World Crocodile Day

⪻ On New Articles ⪼

World Crocodile Day

  • World Crocodile Day is celebrated on June 17.
  • It is a global awareness campaign to highlight the plight of endangered crocodiles and alligators around the world.
  • Crocodiles find mention in news frequently due to conflicts with humans which results in loss of life or limb.
  • However experts say that culling cannot be an option to reduce human-crocodile conflict.

Overview

  • India is home to three crocodilian species-
  • The mugger or marsh crocodile (Crocodylus palustris) -
    • It is also called Indian crocodile.
    • It is found throughout the Indian subcontinent. it is listed as vulnerable by IUCN.
    • The mugger is mainly a freshwater species found in lakes, rivers and marshes.
  • The estuarine or saltwater crocodile (Crocodylus porous) -
    • It is largest of all living reptiles.
    • It is listed as least concern by IUCN.
    • It is found throughout the east coast of India.
    • It is infamous globally as man-eater.
  • The Gharial (Gavialis gangeticus) -
    • The Gharial or fish eating crocodile is native to Indian subcontinent
    • It is listed as critically endangered by IUCN
    • Only small released populations are present and increasing in the rivers of National Chambal Sanctuary, Katarniaghat Wildlife Sanctuary, Son river sanctuary and the rainforest biome of Mahanadi in Satkosia Gorge Sanctuary, Odisha.
    • The Gharial is known to be relatively harmless, fish eating species.
  • According to experts there are four human-crocodile conflict hotspots in India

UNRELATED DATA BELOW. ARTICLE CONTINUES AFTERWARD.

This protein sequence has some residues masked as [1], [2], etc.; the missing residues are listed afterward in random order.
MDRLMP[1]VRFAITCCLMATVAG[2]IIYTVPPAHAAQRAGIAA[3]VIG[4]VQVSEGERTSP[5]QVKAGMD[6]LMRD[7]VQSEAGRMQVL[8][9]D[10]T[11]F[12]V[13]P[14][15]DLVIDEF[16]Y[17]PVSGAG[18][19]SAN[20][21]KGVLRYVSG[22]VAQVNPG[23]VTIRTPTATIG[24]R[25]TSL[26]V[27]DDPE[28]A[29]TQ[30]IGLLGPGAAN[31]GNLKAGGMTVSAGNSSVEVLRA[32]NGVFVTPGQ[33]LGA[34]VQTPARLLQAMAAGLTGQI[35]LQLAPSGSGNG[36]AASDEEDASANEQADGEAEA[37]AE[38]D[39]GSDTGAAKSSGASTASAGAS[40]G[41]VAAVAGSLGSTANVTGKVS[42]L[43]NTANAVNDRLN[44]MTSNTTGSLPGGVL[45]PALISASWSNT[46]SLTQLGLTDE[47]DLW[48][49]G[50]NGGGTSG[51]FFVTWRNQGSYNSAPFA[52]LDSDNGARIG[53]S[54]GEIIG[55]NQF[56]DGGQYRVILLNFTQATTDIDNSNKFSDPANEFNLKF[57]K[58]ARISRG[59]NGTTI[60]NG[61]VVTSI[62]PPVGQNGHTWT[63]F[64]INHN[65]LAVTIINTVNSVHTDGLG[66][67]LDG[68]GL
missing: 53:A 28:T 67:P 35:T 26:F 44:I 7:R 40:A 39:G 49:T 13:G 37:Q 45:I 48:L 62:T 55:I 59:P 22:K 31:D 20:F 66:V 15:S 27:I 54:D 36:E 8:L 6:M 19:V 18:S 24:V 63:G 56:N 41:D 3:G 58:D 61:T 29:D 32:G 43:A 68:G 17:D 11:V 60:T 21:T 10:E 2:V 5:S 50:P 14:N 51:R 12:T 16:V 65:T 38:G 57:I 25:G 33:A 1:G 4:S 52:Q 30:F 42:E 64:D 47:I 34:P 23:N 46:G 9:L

• Vadodara in Gujarat
    • Kota in Rajasthan
    • Bhitarkanika in Odisha
    • Andaman and Nicobar island
  • According to experts, instead of culling manpower, modern technology and funds need to be used top geo tag animals and monitor their movement.
  • This way their entry into human habitations can be known.
  • Crocodile Conservation programmes that are being run in India are-
  • The Gharial and Saltwater crocodile Conservation Programme-
    • It was first implemented in Odisha in 1975.
    • Later the Mugger conservation programme was started due to existence of distinct three species of Indian crocodiles in Odisha.
    • The funds and technical support came from UNDP/FAO through the Government of India.
  • Baula Project at Dangamal- Baula is Oriya term for saltwater crocodile. Dangamal is in Bhitarkanika sanctuary.
  • Mugger project at Ramatirtha- the Ramatirtha center in Odisha is meant for mugger crocodile.
  • Gharial Project at Tikarpada, Odisha
  • Captive breeding of crocodiles at Nandankanan, Odisha.

Developed by: